(Libya-Analysis) In and around Tripoli, popular unrest and discontentment is now a major threat to the larger Libyan political process. The Libyan power grid suffered huge disruptions across last week, with Tripoli witnessing blackouts of 15-18 hrs on average. Southern Libya suffered a total blackout for three days from 16-19 June, cutting off water supplies to Tripoli and the rest of the western region.

Control of the electricity grid by militias from outside Tripoli has fuelled political and social division between these regions. Blackouts, water shortage, and the continuing lack of currency in the banks, coupled with record temperatures and Ramadan is providing a potent mix for explosive social unrest in the foreseeable future. Finally, the political damage to the GNA Presidential Council on the back of the attack on Ajdabiya on 18 June by Islamist militias, endorsed by the Grand Mufti in Tripoli and hard-liner revolutionaries may also undo fragile militia alliances in Tripoli leading to a disassociation of the moderate and hardline supporters of the GNA.

The threat against the GNA in Tripoli from neo-rogue hardline Islamists (and thereby the sustainability of the entire political process) is also accelerating because collapse of social service infrastructure of money, power and water in the country. As the GNA nears the end of its honey-moon, average power outages are at 15 hrs a day in Tripoli, bank queues are transforming into gang fights, and Libyan currency devaluation broke new records this week with 1 USD equivalent to 4.20 Libyan Dinars. Tripoli nights are now punctuated with regular road blockades and protests, making reprisal attacks by local militias against the GNA and other facilities (banks, shipping) very possible in the near-medium term.

Seems as if the dominance of the GNA by Islamist-leaning politicians and militias was not implicit in the UN negotiations themselves (which were actually biased towards the anti-Islamists), but rather derives from the fact that the HoR didn’t participate enough in the UN process and hence has lost its ability to influence the GNA. Also the brute reality that being based in Tripoli would per force make the GNA subject to the influence of the militias that are based there is only now fully exerting its head.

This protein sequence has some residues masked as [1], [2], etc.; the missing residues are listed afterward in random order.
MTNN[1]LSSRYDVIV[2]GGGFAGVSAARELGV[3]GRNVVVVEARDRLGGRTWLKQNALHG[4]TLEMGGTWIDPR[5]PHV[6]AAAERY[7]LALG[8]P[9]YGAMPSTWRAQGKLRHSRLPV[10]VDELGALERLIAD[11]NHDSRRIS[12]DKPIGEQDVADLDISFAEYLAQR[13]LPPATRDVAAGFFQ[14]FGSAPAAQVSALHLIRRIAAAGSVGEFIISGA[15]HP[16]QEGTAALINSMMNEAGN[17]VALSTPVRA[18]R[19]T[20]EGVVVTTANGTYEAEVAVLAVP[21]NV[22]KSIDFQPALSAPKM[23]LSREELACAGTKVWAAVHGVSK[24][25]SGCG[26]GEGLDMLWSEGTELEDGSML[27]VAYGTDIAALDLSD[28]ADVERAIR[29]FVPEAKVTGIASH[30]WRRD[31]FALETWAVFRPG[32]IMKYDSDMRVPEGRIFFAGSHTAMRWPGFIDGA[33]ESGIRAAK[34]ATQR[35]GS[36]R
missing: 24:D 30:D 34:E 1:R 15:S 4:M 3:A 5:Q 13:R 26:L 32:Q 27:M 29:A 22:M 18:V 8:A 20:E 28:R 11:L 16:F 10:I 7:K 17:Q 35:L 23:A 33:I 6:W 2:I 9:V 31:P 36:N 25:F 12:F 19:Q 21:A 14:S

On other notes, open conflict between Haftar’s LNA and Islamist militias from Libya’s West which attacked Ajdabiya is now very likely, and may risk spilling over into a broader tribal/regional conflict involving the LNA and the PFG. Tensions between the LNA and the PFG units loyal to Ibrahim Jadhran have also spiked, due to the ambivalence of the PFG towards the attack on the LNA. The Islamist militias retook the main Man Made River station and sections of the industrial area in Southern Ajdabiya on 18 June, before being reportedly evicted by a mobilisation of LNA and local volunteers, supported with LNA airstrikes. On 19 June the GNA and its minister of defence (who was visiting Ras Lanuf and areas west of Sidra in the company of Ibrahim Jadhran on 17 June) issued solid condemnations of the attack, but the PFG’s seeming ambivalence and backtracking of some GNA members, have further weakened the GNA and the PFG’s hand in Eastern Libya and the oil crescent by casting them as aligned with Western Islamist militias. HoR President Agilah Saleh appointed LNA Chief of Staff Nadhouri as a military governor over Eastern Libya from Derna to Bin Jawwad, which signals a possible OK to conflict between the LNA and the PFG in the oil crescent (which lies almost exclusively in that region).

Libya-Analysis is the most read independent English-language blog on Libyan affairs. It is run by Jason Pack, founder of EyeOnISISinLibya.com and researcher of World History at Cambridge University.